Social Media as Elements of Shared Workspaces: The Multifactory Case Study

Social Media as Elements of Shared Workspaces: The Multifactory Case Study

Giulio Focardi, Lorenza Victoria Salati
DOI: 10.4018/978-1-4666-9607-5.ch003
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Shared workplaces are becoming very common within Europe. Multifactories are shared working environment that combine traits of a Coworking Space, a Fab Lab and a Makerspace. One of the traits that characterize a Multifactory is how knowledge exchange brings to innovation. This chapter has its focus on a case study that shows how a traditional SME and a multifactory can work together in order to develop an innovative idea and how Social Media can be parts of an overall strategy set to product innovation.
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Many people say do it yourself, we say do it together, make things together and share knowledge. Parade, M. (2013, July 15). Personal interview.

The shrinkage of product life cycles is a very well known issue and is a problem that companies have to face since a long time. Traditionally, companies used to change or renew products quite often and to have in their R&D departments several new products at different development stages. Product innovation is also traditionally linked to the idea that when someone in a company has a good idea, this has to be protected, kept as secret as possible, internally developed within the company or with a help from very reliable partners and brought to the market only when transformed into an exclusive product/service, ready to face the market. Nowadays, the life cycle of ideas, products, and services is so fast that it’s less important to protect them. It’s much more important to develop them as fast as possible, in a very reliable, cheap, and flexible way, to release the product on the market as soon as possible.

This chapter focuses on Multifactories, which are shared workspaces dedicated both to the development of services and to the production of material goods.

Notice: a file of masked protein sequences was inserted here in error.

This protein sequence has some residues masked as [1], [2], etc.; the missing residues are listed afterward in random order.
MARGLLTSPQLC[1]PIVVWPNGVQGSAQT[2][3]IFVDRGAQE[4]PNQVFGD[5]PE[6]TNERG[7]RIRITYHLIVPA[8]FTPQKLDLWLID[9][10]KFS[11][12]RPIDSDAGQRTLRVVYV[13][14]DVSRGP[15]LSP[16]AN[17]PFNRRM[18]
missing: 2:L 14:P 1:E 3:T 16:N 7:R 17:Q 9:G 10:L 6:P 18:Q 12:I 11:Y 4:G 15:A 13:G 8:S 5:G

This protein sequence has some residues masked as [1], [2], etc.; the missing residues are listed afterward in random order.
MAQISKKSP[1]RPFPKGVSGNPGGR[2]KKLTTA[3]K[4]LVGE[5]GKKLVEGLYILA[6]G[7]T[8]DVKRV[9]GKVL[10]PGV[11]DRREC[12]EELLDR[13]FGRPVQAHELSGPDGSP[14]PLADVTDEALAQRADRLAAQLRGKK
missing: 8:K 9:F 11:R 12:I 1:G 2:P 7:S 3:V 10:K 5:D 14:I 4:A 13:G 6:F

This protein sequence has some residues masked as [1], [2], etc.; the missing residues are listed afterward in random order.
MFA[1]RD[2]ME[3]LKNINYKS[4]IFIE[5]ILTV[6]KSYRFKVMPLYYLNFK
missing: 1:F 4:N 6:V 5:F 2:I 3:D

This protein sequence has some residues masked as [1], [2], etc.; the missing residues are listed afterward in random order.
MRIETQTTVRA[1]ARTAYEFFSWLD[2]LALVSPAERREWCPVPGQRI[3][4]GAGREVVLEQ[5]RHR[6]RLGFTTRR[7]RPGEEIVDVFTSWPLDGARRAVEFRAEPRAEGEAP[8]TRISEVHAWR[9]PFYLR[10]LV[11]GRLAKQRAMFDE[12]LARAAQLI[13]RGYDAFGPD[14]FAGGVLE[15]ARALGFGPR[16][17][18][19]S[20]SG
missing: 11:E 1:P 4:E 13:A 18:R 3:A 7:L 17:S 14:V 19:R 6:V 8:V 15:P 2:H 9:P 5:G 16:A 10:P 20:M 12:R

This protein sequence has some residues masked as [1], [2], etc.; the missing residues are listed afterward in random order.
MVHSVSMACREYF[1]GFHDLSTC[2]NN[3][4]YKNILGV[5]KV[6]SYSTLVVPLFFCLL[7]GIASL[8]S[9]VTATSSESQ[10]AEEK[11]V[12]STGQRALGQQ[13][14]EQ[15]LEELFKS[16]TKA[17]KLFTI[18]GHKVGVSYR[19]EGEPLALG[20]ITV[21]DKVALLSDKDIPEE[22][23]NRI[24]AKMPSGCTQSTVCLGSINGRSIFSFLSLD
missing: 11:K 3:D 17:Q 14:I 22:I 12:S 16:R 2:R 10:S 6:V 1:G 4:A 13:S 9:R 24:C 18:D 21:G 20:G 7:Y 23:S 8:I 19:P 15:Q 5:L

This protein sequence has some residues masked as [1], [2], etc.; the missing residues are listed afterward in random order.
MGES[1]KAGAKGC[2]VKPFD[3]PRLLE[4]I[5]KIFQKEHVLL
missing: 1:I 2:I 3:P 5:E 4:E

Multifactories are a type of collaborative environment where innovation comes from free access to common resources, contamination, mutual support and free exchange of knowledge.

Table 1.
Crowdworkers’ Voice on EXPECTATIONS
“In a way, MOB is a channel for me to get closer to people related to innovation and open collaborative systems, and that’s why it makes sense for me being into MOB.I didn’t have any expectations, at the beginning. I was working at home, but I realized it was too hard to spend so much time at home, alone, I was completely isolated and I was completely out of the world. I was spending 14 hours a day in my living room. It was unhealthy. At first, I started looking for an office, then I found MOB, and I felt it was different. My expectations were like a coworking space, with many people going around, but then, I think, MOB has exceeded my expectations in many ways. Especially for the workshops, and then I started getting familiar with these Makers, a movement I was completely ignorant about. Like in a way you’re working, but while working you keep yourself updated and connected to the world, so that’s the part that’s exceeding my expectations.” Rius, C. (2013, September 10). Personal interview.

Multifactories are multi-competency environments, where the concepts at the base of Sharing Economy apply to physical places and allow for a creative reuse of competencies that leads to product innovation.

A Multifactory is a system that generates more value than the sum of its node’s individual values, also due to the social use of Social Media as constitutive elements of an overall strategy.

But a Multifactory is also an economic agent that interacts with other agents, like traditional companies are. When this happens, from the interaction and contamination of these different agents can come out a completely new way to product innovation, where Social Media take an important part.


The Research Project

Bigmagma, the multifactory that worked with Nuova Ferrari & Zagni in order to develop Grinding Project, is the result of the experimental stage of a research project carried out by Focardi and Salati from 2012 to 2015. The research started with the aim to visit and study workplaces with three characteristics: to have a great heterogeneity within people working in them, to include a part of production of goods, and to have a bottom-up governance system, at least partially. The research was as an on-field research that took place in five European Countries (Italy, Spain, Portugal, United Kingdom, and Germany), making use of a visual anthropology method and assuming an ethnographic point of view.

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